I get posts now in Facebook with pictures I’ve long forgotten were there.  I’m honestly thinking of killing my FaceBook and Twitter accounts because of the perfect memory of the internet.  Why have that sitting around?  It does me little good. This is why many politicians just kill their social media accounts – too dangerous to have out there in the wild internet and have past posts and pictures used against them.

Mayer goes on to write:

“Google knows for each one of us what we searched for and when, and what search results we found promising enough that we clicked on them. Google knows about the big changes in our lives—that you shopped for a house in 2000 after your wedding, had a health scare in 2003, and a new baby the year later. But Google also knows minute details about us. Details we have long forgotten, discarded from our mind as irrelevant, but which nevertheless shed light on our past: perhaps that we once searched for an employment attorney when we considered legal action against a former employer, researched a mental health issue, looked for a steamy novel, or booked ourselves into a secluded motel room to meet a date while still in another relationship. Each of these information bits we have put out of our mind, but chances are Google hasn’t. Quite literally, Google knows more about us than we can remember ourselves. (Mayer-Schönberger, Viktor. Delete: The Virtue of Forgetting in the Digital Age. Princeton University Press. Kindle Edition.)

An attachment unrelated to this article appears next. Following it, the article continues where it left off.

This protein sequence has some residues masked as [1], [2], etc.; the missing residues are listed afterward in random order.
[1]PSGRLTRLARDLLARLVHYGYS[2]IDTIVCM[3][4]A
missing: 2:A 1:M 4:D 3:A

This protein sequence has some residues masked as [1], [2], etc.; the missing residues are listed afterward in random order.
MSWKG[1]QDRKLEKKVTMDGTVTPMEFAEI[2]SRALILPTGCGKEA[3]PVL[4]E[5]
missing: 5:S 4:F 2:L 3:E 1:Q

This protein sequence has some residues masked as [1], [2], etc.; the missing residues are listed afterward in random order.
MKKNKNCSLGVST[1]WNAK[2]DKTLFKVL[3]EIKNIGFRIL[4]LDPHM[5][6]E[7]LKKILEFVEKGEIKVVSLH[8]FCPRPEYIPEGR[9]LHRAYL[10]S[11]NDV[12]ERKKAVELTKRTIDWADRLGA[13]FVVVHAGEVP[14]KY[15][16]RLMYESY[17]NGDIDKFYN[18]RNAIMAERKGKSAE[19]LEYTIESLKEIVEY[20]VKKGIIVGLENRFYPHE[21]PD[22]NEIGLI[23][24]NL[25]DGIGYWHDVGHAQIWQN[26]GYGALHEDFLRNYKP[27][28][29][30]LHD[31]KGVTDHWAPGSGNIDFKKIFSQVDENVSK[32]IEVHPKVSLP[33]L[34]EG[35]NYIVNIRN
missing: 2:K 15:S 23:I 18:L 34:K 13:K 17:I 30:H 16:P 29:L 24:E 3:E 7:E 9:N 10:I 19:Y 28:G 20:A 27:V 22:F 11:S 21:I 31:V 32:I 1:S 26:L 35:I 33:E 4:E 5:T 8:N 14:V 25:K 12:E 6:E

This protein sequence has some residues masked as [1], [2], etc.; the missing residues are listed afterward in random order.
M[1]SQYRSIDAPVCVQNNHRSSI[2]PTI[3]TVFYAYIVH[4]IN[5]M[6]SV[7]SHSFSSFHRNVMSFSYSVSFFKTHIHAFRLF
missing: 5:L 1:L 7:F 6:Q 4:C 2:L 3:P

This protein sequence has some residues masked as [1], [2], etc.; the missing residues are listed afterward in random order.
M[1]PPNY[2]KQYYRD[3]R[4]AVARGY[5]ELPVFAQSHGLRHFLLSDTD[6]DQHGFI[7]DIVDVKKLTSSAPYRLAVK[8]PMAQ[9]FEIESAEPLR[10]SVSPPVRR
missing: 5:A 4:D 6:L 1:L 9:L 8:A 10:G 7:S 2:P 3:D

Everytime you go online, every time you search, every time you do anything on the internet – someone isn’t just watching, they are recording what you’re doing.  Is this not the thrust of the argument against our Federal Government when Greenwald writes in his book No Place to Hide: Edward Snowden, the NSA, and the US Surveillance State in his chapter the Harm of Surveillance: